But they also both have the group delay (associated to the phase). To visualize this, you need to run a set of those shaped tone burst with varying start phase of the 1kHz base signal through it and look at the total envelope of this, using the "persistent" mode of the oscilloscope. That envelope is... the raised cosine window. Compare that to the total envelope of the input signal, looking a the points where level is maximum. The time offset you see from input to output is the group delay.
 

emdubya

Member
2007-08-04 4:03 am
If you use LR4 slopes with IIR (or analog) filters you only want to delay to compensate the driver's acoustical center difference (and not to the slope-caused 1 cycle delay) on the desired axis. If you do this and your driver's frequency curves follows LR4, then you have good phase match not only at the crossover point but at other frequencies as well, although 1 period behind the higher frequency driver.
Btw, LR2 causes 1/2 cycle delay, that's why you need to flip polarity on one driver if the acoustical centers are aligned.
If you want to remove that 1 cycle LR4 delay you need to use FIR filters.

Just done a little reading on IRR and FIR filters...I think I have enough to learn for now, so FIR sounds like a new project sometime in the future.

So the key with IRR and analogue filters is to match the roll-off of the filter to the natural roll-off of the driver...am I reading that correctly?
 

KSTR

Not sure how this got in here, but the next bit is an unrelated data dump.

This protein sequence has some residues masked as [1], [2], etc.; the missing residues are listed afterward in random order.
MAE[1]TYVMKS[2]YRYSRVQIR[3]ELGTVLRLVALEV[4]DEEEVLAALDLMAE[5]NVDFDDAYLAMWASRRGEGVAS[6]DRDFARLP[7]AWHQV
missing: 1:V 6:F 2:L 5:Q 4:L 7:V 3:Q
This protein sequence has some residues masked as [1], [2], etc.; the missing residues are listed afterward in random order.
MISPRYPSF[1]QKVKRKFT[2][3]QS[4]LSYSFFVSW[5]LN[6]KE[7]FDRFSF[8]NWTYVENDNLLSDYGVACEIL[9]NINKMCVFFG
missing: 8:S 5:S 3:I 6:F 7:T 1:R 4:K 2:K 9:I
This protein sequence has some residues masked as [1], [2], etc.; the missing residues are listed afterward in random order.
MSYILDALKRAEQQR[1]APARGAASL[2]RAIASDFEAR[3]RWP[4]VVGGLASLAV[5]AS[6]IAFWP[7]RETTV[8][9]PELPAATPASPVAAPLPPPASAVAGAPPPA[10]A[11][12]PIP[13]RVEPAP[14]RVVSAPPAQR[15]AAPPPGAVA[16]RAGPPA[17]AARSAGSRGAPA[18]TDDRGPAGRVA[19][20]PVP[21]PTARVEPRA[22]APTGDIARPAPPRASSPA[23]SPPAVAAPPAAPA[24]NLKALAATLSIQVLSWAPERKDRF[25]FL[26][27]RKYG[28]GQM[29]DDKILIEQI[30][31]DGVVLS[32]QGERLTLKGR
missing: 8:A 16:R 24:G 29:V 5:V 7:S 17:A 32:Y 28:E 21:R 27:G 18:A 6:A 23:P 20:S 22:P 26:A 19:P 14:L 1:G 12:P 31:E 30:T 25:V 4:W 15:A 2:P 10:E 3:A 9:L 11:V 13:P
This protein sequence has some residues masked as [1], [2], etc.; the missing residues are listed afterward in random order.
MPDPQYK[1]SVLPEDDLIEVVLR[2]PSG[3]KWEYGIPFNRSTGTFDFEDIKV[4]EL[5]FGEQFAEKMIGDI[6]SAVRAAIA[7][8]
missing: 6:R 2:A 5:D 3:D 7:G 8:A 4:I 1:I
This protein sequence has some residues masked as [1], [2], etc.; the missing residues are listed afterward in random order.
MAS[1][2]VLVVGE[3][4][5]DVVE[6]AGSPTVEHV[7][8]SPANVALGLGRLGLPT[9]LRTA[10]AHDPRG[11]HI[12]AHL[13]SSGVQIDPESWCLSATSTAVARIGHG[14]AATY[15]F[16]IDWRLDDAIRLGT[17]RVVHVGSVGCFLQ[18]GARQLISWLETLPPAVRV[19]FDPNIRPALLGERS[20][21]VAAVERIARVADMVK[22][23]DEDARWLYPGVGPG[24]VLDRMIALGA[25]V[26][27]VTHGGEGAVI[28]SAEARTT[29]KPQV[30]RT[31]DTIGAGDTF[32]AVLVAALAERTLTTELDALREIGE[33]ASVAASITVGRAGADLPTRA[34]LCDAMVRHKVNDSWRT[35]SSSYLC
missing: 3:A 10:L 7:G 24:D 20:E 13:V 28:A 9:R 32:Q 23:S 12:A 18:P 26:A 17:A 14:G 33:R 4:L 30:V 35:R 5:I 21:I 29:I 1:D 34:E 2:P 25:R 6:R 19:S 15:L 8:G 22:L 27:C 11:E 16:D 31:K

Member
Paid Member
2007-07-17 2:35 am
Central Berlin, Germany
Btw, LR2 causes 1/2 cycle delay, that's why you need to flip polarity on one driver if the acoustical centers are aligned.
If you want to remove that 1 cycle LR4 delay you need to use FIR filters.
This is *not* correct. An LR4's group delay at XO delay is *not* one period, the group delay has nothing to do with the phase being 180° at the XO (which would equal half a cycle, btw). Group delay at some point depends on the shape of the phase response at that point, not on the value just at that point (because group delay is the derivative --the slope -- of phase vs frequency). For a LR4, the group delay at XO is a time equivalent to 0.58 periods, the delay peak is a bit before the XO (at 0.9*f_xo) and raises to 0.62 periods equivalent.
 
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YSDR

Member
2013-11-24 8:13 pm
This is *not* correct. An LR4's group delay at XO delay is *not* one period, the group delay has nothing to do with the phase being 180° at the XO (which would equal half a cycle, btw). Group delay at some point depends on the shape of the phase response at that point, not on the value just at that point (because group delay is the derivative of phase vs frequency). For a LR4, the group delay at XO is a time equivalent to 0.58 periods, the delay peak is a bit before the XO (at 0.9*f_xo) and raises to 0.62 periods equivalent.
I am not mentioned *group delay*. If the delay is not one cycle for LR4 slopes then the reverse polarity test doesn't show that deep notch called reverse null.